The point of this discussion is not to condemn the Evangelical church for practices of veneration. Rather, it is to affirm that certain kinds of veneration exist in the Evangelical church already. To include the honoring sacred images along with the acts common to the practices of prayer, the place of the bible, the act of preaching and participation in music is not a significant leap. In fact, in post- modernity, the use of visual symbol (image) is essential for a holistic worship experience. The days when corporate worship could be primarily cerebral are past. Certainly, it would be inappropriate if worship did not have a cerebral component, but a more holistic inclusion of participatory music, prayer, reading of the scripture and use of sacred symbol is essential to the effective leadership of corporate worship today. It is apparent that this is also true of much of the worship over the past 2000 years. The iconoclastic tendencies of the western churches have been largely reactionary. It is time that the richness of various historical traditions, including those of sacred images, is included in Evangelical worship of the 21st century.
The Proper Introduction of Icon
Introducing the use of sacred image to the contemporary churches must be done in a very careful manner. The 20th century was full of the rediscovery of icons. This is largely because the technique of removing paint that had previously covered them was developed.196 There is a danger that fascination with sacred images may simply be an interest in novelty. The Orthodox are concerned that the use of sacred images and the icons themselves are not trivialized. In fact, the popularity of ancient icons in the west today is considered blasphemous, a distortion of their purpose.197 Giakalis declares “…no one apart from the believer has any right to put up icons of holy persons and the events of sacred history.” It is quite possible that he might amend this statement to exclude non-Orthodox believers. A trendy use of icons, more for art or decoration outside of true religion, is profane. Icons are not “art” or “mementos”.198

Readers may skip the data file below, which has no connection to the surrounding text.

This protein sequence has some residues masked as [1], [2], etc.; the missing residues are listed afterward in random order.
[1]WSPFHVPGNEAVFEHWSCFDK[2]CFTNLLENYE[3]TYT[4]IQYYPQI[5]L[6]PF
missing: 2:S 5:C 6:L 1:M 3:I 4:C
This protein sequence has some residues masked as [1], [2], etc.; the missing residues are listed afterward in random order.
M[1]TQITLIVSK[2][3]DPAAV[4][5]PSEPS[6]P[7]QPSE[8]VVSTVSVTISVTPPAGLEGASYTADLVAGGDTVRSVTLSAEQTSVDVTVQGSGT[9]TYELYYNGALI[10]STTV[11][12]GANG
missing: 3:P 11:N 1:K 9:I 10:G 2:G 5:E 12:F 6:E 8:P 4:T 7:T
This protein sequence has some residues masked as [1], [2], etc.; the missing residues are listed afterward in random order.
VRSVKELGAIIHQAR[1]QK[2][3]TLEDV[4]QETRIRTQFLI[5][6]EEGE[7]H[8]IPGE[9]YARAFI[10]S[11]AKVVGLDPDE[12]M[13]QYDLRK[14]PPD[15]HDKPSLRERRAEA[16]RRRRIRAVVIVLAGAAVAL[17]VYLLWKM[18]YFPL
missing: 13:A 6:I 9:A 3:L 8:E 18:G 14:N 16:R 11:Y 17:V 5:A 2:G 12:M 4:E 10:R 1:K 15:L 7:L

196 Lazarev, 1997, p. 11.
197 Coniaris, 1982, p. 171.
198 Giakalis, 1994, p. 62-63.
Developing and maintaining an understanding of the sacred is essential for the journey into the appropriate use of image in Evangelicalism. Ouspensky’s exhortation to avoid Images that might “arouse shameful pleasures” (prohibited by the Quinisext council) is a good start.199 However, it is extremely difficult to identify these universally. What might arouse one person (man) might not arouse another. It may even be, as is common in North American culture, that the withholding of the image arouses. Also, it may not be the fault of the image but of the viewer. Nudity in art is a potential example of this. Or dancing. Icons depicting the narrative of the Song of Songs are difficult to find. Yet this is part of life, the scripture and a healthy incarnational theology.
It seems that the dangers lie more in the potential for evangelicals to focus trivial symbols. Current examples like the WWJD apparel, the “testamint” candies and other very questionable uses of symbol are rampant. Church leaders must develop a thoughtful and discerning approach to the use of symbol in worship. This approach must be rooted in meditation on the scripture, immersion in the historical practices of the church, and personal use of sacred images in devotion. In this way, it is possible to avoid the dangers of either embracing a trivial image or trivializing those that have a rich sacred history. In accordance with Orthodox teaching, these things are not to be approached lightly. Rather, they are to be approached with prayer and submission to the will of God.